Background checks are commonly used to screen potential employees and tenants. Sometimes they're applied to help rule out applicants with a criminal history, but other times the checks just verify information on applications. The time for a background check varies depending on a variety of factors, including the company used and type of search conducted.
According to Privacy Rights Clearinghouse, the information in a background report can range from verifying a Social Security number to an account of the applicant's acquaintances. Employers even search the social networking profiles of job applicants. Background checks can also cover a wide range of things, including a person's medical and credit history and driving record. It can check out character references, and even check to see if the applicant is on a sex offender list. Information may come from public record sources created by government agencies, such as the Department of Motor Vehicle or tax appraiser's office. All told, some of these checks can't be done in a few hours.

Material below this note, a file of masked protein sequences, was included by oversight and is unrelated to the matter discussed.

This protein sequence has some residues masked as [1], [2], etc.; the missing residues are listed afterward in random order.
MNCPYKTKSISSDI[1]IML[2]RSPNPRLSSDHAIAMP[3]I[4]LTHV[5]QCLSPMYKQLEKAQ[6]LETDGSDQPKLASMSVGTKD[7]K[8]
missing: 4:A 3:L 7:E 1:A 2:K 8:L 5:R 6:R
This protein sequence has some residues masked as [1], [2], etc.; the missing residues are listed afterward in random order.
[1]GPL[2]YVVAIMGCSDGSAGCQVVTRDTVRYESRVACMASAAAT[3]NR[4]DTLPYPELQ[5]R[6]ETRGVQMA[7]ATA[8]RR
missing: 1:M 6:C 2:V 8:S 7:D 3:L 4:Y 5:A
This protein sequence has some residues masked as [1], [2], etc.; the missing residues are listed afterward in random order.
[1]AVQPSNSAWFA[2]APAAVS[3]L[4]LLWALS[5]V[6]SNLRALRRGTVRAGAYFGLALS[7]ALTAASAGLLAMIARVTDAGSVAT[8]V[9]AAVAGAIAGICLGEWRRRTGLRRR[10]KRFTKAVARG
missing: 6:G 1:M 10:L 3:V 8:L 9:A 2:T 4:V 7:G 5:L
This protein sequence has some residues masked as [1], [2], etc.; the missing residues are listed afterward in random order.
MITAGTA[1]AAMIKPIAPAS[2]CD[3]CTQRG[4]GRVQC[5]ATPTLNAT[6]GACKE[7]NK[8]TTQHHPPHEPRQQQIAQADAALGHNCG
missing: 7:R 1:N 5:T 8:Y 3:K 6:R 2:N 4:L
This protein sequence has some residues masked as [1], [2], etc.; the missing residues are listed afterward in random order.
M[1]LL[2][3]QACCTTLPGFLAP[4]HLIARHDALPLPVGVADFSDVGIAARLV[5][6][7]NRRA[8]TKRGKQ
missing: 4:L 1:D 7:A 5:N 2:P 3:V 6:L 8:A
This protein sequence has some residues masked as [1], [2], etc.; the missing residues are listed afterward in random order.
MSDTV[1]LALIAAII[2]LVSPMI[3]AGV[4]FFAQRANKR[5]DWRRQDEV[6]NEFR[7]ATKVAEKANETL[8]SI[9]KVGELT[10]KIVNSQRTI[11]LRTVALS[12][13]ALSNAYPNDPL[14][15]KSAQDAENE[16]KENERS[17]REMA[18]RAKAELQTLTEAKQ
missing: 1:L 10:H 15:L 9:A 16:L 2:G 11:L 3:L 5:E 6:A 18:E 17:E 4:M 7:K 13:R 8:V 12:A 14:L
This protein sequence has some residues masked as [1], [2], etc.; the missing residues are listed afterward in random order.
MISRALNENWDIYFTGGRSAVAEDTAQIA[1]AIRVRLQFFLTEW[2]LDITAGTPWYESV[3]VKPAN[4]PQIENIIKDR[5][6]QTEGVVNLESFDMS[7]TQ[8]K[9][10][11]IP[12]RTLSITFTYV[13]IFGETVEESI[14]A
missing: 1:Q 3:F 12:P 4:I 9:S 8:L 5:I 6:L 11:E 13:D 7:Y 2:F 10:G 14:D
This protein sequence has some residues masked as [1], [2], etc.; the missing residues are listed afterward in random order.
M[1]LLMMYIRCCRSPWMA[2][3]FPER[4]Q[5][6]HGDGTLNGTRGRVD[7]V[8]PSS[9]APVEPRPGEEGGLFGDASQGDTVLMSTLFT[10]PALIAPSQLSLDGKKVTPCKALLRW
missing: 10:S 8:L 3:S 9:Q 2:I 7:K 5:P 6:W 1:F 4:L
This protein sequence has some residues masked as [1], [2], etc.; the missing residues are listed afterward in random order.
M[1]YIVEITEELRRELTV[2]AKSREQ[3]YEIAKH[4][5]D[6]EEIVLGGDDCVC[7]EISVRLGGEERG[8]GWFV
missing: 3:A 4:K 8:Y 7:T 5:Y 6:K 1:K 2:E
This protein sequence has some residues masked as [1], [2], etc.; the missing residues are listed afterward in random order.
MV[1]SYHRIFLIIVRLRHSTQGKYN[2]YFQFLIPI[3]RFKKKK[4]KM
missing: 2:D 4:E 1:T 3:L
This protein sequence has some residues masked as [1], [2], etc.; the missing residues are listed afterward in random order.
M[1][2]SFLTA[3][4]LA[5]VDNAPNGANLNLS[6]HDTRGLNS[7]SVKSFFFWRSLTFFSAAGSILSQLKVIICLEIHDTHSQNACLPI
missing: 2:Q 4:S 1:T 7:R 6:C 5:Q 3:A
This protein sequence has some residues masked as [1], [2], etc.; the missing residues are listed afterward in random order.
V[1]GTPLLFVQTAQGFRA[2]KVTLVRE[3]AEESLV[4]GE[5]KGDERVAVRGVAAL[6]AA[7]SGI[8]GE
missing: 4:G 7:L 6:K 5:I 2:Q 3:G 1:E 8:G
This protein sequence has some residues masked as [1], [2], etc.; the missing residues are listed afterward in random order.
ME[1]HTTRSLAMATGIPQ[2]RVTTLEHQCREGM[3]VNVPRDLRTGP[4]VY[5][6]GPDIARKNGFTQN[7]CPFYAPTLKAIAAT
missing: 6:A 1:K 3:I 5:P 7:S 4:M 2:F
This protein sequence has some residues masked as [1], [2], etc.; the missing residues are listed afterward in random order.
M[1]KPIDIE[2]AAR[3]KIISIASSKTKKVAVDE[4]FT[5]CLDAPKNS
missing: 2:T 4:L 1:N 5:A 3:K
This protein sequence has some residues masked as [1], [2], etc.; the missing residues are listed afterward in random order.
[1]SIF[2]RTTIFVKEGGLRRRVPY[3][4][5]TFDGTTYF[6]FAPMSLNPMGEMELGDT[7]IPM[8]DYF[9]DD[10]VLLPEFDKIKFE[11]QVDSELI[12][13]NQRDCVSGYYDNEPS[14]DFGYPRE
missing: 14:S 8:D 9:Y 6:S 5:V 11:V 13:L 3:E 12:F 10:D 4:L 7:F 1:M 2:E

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If the background check is done in-house and only consists of checking public records through a county courthouse, it could take as little as a few minutes. Many county courthouse websites allow users to search criminal records online. In Florida, the Brevard County Clerk of Court website features eFacts, which is an automated case search system. A simple name search instantly reveals driving infractions, arrests, charges and convictions. In South Dakota, the Division of Criminal Investigation completes background checks in five business days plus mail time. Third-party companies generally take a few business days or less. In 2014, National Background Check stated it provided results within two to four business days. According to HireRight, about 70 percent of the time it can provide preliminary results within seconds or minutes. However, if they find a record, further research is conducted at the county courthouse.